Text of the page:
Serious concerns were raised at this week's meeting of the European Parliament's Petitions Committee about the practice of forced adoptions in the UK.
MEPs also expressed concern about apparent attempts by UK authorities to prevent those affected from speaking to the committee. The Committee Chair deemed this totally unacceptable and will write to UK authorities for an explanation.
The Committee held a special session on the issue of juvenile justice and the removal of minor children from their families in the UK.
MEPs were told that the UK is almost unique in Europe for allowing the forced adoption of children without parental consent.
Today's session follows an initial meeting to consider petitions received on this issue earlier this year. The UK had failed to respond to a request for clarification on the issues concerned until today.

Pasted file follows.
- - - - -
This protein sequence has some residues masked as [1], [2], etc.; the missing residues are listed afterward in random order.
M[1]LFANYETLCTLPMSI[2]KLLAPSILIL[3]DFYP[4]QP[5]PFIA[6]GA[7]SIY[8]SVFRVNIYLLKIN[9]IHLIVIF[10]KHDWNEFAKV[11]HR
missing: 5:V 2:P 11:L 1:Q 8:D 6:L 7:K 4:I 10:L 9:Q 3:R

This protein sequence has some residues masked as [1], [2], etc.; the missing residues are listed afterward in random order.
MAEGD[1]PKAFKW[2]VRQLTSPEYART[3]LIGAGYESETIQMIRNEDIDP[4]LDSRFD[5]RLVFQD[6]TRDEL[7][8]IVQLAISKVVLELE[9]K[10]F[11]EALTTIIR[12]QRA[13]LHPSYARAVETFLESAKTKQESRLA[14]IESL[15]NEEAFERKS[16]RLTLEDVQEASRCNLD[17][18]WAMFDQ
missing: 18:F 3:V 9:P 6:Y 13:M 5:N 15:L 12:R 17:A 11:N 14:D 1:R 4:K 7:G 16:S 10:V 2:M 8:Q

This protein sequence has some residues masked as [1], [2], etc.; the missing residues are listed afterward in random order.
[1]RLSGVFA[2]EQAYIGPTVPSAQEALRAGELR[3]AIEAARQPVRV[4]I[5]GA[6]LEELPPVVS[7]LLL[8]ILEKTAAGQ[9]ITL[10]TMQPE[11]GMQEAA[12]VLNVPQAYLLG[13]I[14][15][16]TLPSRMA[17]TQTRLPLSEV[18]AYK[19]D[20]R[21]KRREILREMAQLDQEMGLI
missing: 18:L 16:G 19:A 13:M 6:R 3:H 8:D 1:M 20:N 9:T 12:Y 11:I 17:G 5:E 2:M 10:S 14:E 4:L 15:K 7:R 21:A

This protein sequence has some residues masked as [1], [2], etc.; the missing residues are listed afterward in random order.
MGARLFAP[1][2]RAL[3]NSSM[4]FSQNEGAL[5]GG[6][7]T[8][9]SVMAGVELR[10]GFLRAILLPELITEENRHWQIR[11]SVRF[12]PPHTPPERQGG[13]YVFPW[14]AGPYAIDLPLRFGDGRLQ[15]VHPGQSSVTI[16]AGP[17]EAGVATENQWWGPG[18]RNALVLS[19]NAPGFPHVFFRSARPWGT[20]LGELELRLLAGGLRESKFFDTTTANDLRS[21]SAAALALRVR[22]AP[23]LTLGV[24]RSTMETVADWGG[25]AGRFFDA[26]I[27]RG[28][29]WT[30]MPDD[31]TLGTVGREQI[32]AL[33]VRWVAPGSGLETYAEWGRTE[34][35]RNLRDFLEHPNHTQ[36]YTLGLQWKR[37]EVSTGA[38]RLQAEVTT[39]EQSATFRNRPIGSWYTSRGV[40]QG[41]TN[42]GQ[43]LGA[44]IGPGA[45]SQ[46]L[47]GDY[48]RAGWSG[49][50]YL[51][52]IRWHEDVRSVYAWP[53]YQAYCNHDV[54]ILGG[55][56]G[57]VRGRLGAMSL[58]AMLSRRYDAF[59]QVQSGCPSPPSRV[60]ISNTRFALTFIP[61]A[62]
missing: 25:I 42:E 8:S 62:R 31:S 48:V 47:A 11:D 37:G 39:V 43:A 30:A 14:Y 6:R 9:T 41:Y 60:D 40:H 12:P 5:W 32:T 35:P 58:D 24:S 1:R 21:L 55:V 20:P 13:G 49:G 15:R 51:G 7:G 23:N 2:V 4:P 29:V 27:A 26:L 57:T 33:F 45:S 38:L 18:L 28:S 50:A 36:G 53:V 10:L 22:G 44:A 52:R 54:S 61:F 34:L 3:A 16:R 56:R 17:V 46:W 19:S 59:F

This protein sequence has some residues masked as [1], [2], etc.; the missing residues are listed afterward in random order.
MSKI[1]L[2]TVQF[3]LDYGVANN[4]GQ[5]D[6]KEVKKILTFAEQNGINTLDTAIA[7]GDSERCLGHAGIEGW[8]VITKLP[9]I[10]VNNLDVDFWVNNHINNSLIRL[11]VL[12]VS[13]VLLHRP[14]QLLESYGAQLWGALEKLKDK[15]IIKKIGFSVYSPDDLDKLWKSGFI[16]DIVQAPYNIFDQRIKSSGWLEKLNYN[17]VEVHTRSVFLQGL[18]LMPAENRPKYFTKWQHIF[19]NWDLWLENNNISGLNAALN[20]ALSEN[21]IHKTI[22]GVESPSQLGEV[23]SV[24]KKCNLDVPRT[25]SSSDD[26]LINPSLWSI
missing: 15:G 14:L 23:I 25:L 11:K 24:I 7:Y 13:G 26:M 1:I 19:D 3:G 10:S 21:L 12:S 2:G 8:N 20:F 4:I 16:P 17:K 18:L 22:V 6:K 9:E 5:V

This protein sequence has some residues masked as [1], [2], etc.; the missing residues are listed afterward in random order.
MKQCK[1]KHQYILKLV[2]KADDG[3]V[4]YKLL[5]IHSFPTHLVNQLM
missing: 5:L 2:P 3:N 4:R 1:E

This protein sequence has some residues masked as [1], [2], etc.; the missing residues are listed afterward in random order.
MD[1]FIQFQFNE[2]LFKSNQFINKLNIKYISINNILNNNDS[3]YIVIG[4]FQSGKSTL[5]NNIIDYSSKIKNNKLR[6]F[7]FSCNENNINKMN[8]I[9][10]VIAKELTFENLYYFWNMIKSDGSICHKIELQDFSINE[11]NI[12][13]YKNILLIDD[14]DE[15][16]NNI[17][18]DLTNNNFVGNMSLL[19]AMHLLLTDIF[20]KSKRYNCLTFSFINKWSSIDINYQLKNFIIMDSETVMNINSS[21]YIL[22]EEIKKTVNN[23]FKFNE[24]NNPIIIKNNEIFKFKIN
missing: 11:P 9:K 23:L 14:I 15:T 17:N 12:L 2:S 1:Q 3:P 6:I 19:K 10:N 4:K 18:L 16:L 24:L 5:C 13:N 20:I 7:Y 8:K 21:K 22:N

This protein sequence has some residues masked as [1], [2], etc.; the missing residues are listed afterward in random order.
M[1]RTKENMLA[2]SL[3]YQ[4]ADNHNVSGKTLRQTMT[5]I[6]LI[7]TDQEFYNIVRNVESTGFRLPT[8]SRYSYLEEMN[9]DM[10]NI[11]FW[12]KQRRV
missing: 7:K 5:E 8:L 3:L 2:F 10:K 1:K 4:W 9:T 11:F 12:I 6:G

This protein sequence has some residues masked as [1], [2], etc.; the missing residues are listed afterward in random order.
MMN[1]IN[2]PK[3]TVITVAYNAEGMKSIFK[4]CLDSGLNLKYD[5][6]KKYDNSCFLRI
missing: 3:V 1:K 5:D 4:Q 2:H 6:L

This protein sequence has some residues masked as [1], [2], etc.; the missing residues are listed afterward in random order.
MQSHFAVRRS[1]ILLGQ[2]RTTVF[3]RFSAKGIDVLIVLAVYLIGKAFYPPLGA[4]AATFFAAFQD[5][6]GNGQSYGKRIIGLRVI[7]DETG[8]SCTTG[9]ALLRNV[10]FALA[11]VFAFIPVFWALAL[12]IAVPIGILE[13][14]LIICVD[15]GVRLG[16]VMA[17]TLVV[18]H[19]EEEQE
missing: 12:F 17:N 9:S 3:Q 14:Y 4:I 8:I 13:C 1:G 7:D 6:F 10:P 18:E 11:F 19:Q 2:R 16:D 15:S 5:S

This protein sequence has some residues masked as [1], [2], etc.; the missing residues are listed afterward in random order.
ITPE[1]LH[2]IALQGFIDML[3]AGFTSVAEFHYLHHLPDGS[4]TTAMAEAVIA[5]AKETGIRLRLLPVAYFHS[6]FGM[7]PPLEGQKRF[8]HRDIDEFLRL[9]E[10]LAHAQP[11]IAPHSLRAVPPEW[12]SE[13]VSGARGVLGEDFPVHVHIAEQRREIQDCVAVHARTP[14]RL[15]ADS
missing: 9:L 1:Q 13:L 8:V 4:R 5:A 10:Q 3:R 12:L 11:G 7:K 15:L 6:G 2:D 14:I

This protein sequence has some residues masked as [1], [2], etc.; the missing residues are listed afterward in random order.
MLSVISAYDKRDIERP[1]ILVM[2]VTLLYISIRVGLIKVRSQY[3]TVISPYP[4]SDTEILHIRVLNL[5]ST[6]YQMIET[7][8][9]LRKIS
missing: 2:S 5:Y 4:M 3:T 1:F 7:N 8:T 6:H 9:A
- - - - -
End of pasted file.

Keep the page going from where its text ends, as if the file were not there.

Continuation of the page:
The Petitions mainly relate to citizens of other EU countries resident in the UK who have had their children removed by UK authorities, and several are being supported by Latvian MEP Tatjana Ždanoka, a member of the Petitions Committee.
Several parents affected by this issue gave evidence at the hearing.
Tatjana Ždanoka MEP said:
"We have looked at the issue of juvenile justice and the removal of minor children from their families who come from different EU countries.
"In my experience, the UK is unique in Europe for the secrecy of its family courts and for the threats and bullying by authorities of parents who want to speak out about their treatment.
"We know that individuals have been threatened with severe consequences by authorities in the UK if they come to the European Parliament's Petitions Committee to tell their story.
"This is a very worrying development indeed. The refusal of UK authorities to co-operate with our inquiries is reprehensible enough. But threatening EU citizens with legal consequences for exercising their fundamental rights under EU treaties is disgraceful."